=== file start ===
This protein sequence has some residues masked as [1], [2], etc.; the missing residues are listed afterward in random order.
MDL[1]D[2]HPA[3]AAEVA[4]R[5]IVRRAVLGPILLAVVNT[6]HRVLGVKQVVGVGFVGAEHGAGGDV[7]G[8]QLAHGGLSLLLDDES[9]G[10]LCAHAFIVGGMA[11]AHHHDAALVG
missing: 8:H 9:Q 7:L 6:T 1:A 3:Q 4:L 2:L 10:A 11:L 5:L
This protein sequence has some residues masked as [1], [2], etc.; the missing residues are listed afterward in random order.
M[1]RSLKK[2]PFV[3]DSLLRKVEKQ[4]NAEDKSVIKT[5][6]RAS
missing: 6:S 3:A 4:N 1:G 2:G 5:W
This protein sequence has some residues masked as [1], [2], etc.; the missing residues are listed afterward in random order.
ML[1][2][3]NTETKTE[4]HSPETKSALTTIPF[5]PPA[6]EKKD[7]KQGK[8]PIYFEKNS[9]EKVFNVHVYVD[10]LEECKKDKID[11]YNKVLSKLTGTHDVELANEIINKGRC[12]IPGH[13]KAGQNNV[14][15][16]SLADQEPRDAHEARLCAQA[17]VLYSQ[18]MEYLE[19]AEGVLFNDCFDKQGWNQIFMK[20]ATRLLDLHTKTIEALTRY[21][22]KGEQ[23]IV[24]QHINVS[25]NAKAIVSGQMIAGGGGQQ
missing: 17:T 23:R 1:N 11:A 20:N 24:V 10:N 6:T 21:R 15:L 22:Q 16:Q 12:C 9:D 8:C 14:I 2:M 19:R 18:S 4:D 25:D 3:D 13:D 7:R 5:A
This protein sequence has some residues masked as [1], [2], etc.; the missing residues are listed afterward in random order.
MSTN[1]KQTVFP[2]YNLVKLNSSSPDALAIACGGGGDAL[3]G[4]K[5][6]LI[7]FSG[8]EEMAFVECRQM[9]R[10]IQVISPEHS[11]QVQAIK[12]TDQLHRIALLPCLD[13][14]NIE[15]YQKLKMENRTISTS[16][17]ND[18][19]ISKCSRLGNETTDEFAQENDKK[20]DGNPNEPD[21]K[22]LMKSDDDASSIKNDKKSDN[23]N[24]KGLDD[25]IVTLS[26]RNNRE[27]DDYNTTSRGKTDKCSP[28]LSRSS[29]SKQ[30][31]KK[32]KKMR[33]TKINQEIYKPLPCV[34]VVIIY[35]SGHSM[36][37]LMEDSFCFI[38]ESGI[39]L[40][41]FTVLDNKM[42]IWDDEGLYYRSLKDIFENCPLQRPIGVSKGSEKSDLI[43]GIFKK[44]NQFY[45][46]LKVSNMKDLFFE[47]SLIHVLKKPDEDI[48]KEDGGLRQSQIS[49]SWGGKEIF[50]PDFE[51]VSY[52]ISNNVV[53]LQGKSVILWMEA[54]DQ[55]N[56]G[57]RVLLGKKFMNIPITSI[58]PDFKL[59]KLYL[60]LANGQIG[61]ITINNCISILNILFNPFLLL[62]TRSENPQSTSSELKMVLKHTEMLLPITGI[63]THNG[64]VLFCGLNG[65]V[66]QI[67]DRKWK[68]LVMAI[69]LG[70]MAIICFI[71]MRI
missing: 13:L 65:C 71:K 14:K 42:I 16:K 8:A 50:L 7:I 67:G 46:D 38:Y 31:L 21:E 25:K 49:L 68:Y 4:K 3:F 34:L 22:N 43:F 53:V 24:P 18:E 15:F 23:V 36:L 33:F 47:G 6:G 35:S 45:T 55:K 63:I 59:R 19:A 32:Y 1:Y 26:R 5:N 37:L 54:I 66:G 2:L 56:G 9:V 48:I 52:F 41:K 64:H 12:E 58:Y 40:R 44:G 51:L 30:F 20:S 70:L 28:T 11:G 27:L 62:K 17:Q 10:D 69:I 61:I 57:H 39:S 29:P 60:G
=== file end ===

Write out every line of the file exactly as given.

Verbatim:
This protein sequence has some residues masked as [1], [2], etc.; the missing residues are listed afterward in random order.
MDL[1]D[2]HPA[3]AAEVA[4]R[5]IVRRAVLGPILLAVVNT[6]HRVLGVKQVVGVGFVGAEHGAGGDV[7]G[8]QLAHGGLSLLLDDES[9]G[10]LCAHAFIVGGMA[11]AHHHDAALVG
missing: 8:H 9:Q 7:L 6:T 1:A 3:Q 4:L 2:L 10:A 11:L 5:L
This protein sequence has some residues masked as [1], [2], etc.; the missing residues are listed afterward in random order.
M[1]RSLKK[2]PFV[3]DSLLRKVEKQ[4]NAEDKSVIKT[5][6]RAS
missing: 6:S 3:A 4:N 1:G 2:G 5:W
This protein sequence has some residues masked as [1], [2], etc.; the missing residues are listed afterward in random order.
ML[1][2][3]NTETKTE[4]HSPETKSALTTIPF[5]PPA[6]EKKD[7]KQGK[8]PIYFEKNS[9]EKVFNVHVYVD[10]LEECKKDKID[11]YNKVLSKLTGTHDVELANEIINKGRC[12]IPGH[13]KAGQNNV[14][15][16]SLADQEPRDAHEARLCAQA[17]VLYSQ[18]MEYLE[19]AEGVLFNDCFDKQGWNQIFMK[20]ATRLLDLHTKTIEALTRY[21][22]KGEQ[23]IV[24]QHINVS[25]NAKAIVSGQMIAGGGGQQ
missing: 17:T 23:R 1:N 11:A 20:N 24:V 10:N 6:T 21:R 15:L 22:Q 16:Q 12:C 9:D 8:C 14:I 2:M 19:R 18:S 4:D 25:D 3:D 13:D 7:R 5:A
This protein sequence has some residues masked as [1], [2], etc.; the missing residues are listed afterward in random order.
MSTN[1]KQTVFP[2]YNLVKLNSSSPDALAIACGGGGDAL[3]G[4]K[5][6]LI[7]FSG[8]EEMAFVECRQM[9]R[10]IQVISPEHS[11]QVQAIK[12]TDQLHRIALLPCLD[13][14]NIE[15]YQKLKMENRTISTS[16][17]ND[18][19]ISKCSRLGNETTDEFAQENDKK[20]DGNPNEPD[21]K[22]LMKSDDDASSIKNDKKSDN[23]N[24]KGLDD[25]IVTLS[26]RNNRE[27]DDYNTTSRGKTDKCSP[28]LSRSS[29]SKQ[30][31]KK[32]KKMR[33]TKINQEIYKPLPCV[34]VVIIY[35]SGHSM[36][37]LMEDSFCFI[38]ESGI[39]L[40][41]FTVLDNKM[42]IWDDEGLYYRSLKDIFENCPLQRPIGVSKGSEKSDLI[43]GIFKK[44]NQFY[45][46]LKVSNMKDLFFE[47]SLIHVLKKPDEDI[48]KEDGGLRQSQIS[49]SWGGKEIF[50]PDFE[51]VSY[52]ISNNVV[53]LQGKSVILWMEA[54]DQ[55]N[56]G[57]RVLLGKKFMNIPITSI[58]PDFKL[59]KLYL[60]LANGQIG[61]ITINNCISILNILFNPFLLL[62]TRSENPQSTSSELKMVLKHTEMLLPITGI[63]THNG[64]VLFCGLNG[65]V[66]QI[67]DRKWK[68]LVMAI[69]LG[70]MAIICFI[71]MRI
missing: 13:L 65:C 71:K 14:K 42:I 16:K 8:A 50:L 7:I 67:G 46:D 38:Y 31:L 21:E 25:K 49:L 68:Y 4:K 3:F 34:L 22:N 43:F 53:V 24:P 18:E 15:F 23:V 36:L 33:F 47:G 6:G 35:S 45:T 55:K 63:I 59:R 19:A 32:Y 1:Y 26:R 5:N 37:L 54:I 66:G 2:L 56:G 9:V 48:I 52:F 41:K 64:H 12:E 58:Y 40:R 44:G 51:L 30:F 20:S 70:L 28:T 11:G 27:L 62:K 17:Q 10:D 69:I 61:I 57:H 39:S 29:P 60:G